Flexor tendon injuries are one of the most common and difficult-to-treat hand traumas causing considerable functional loss and economic burden. Hand traumas are estimated to account for over 10% of total emergency department visits. For the past half-century, flexor tendon reconstruction has been a major surgical procedure to restore hand function following flexor tendon injuries. However, clinical outcomes remain frustratingly unsatisfactory and are marred by a high rate of complications, including adhesion and poor digit function following reconstruction. These unacceptable outcomes often result in multiple surgical revisions or even finger amputations that further prolong patient disability and increase medical costs. The overall goal of this project is to develop a clinically-applicable engineered tendon graft that could become an off-the-shelf, functionally superior alternative to the conventional tendon graft. In the first award period, we have developed strategies to improve the surface quality of the graft tendons using carbodiimide derivatized hyaluronic acid and lubricin, two important lubricating molecules. We found that this modification enhanced tendon gliding ability, decreased adhesions, and improved digit function using either extrasynovial autograft (clinical standard) or intrasynovial allograft (attractive alternative) transplantation. Encouragingly, our experiments in an in vitro model have allowed us to successfully enhance graft tendons using chemically modified native synovial fluid (SF) from joints, which is readily available and clinically applicable. Therefore, in this renewal, we will advance our project to test our hypothesis that synovialization of extrasynovial autograft using chemically modified autologous SF will improve the outcome of flexor tendon reconstruction in a clinically-relevant canine in vivo model as proposed in Specific Aim 1. If successful, this technique can be quickly translated to clinical practice, since both chemical modification and autologous synovial fluid can be safely applied clinically to tendon autograft. This technique can also be adopted in transplantation of other organs where adhesions are problematic. Furthermore, in an ex vivo model, we have developed a novel cell-based therapy that has potential to accelerate allograft regeneration, overcoming the slow revitalization we have encountered in the first funding period. Therefore in Specific Aim 2, we will combine chemical and tissue engineering approaches to synovialize and revitalize intrasynovial allograft tendon to generate a functionally superior alternative to the conventional tendon graft for flexor tendon reconstruction. If successful, these techniques can also be rapidly applied to clinical application since allograft tendons could be available off-the-shelf and revitalized and synovialized from patient's own joint fluid and cells. Considering the clinical significance of flexor tendon reconstruction, our novel and feasible approaches, supportive preliminary studies, reasonable hypotheses, and measurable outcomes, we are confident this proposal will be successful and has a significant clinical impact.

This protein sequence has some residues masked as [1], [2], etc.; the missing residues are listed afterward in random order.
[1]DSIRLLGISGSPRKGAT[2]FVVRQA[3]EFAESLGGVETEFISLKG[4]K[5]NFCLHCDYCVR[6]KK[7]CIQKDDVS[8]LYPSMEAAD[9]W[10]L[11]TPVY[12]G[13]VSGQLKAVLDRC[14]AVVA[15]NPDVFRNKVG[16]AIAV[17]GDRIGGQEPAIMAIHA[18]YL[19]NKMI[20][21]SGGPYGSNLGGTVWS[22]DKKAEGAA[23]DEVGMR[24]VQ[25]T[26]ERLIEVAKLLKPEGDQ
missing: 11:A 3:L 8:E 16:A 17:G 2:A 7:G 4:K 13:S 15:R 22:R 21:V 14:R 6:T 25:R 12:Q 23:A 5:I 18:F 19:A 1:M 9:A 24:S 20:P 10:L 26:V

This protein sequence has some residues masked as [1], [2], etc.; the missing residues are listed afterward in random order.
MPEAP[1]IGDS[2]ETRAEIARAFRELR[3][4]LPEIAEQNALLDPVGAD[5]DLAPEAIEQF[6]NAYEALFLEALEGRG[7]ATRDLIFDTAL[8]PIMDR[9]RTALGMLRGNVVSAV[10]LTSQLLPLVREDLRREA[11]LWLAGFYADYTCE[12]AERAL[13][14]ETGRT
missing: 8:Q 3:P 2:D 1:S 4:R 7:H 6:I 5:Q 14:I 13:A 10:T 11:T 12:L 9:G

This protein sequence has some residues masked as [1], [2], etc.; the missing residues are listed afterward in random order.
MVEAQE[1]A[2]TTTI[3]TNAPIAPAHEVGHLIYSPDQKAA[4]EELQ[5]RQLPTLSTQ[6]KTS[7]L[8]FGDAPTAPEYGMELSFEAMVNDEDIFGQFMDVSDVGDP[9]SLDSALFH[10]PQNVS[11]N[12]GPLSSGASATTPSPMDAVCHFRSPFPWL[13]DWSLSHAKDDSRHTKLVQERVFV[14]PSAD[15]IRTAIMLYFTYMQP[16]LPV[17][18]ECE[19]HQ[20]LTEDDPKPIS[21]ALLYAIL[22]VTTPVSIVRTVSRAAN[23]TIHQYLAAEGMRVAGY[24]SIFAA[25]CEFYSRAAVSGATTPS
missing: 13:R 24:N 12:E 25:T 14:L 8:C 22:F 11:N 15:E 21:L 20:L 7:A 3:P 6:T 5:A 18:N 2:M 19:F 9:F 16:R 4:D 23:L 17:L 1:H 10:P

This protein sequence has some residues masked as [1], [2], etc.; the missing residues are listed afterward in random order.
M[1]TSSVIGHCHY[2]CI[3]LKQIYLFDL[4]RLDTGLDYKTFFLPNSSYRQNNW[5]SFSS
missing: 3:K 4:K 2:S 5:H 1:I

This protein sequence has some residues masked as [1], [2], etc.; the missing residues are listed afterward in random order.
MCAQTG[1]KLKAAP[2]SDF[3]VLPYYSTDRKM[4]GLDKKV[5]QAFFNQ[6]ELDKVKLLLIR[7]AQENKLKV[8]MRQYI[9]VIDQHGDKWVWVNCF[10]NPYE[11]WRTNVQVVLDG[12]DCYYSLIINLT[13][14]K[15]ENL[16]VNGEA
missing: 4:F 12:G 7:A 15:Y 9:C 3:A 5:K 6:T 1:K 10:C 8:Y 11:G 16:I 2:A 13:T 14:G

Tendon injuries in the hand are common and difficult to treat, and tendon reconstruction is one of the primary surgical treatments to restore hand function. Unfortunately, poor clinical outcomes often result in multiple revision surgeries, or even finger amputations. This research proposal is to develop some novel treatments to improve the hand function following hand traumas which account for over 10% of all emergency department visits and result in a huge economic burden.
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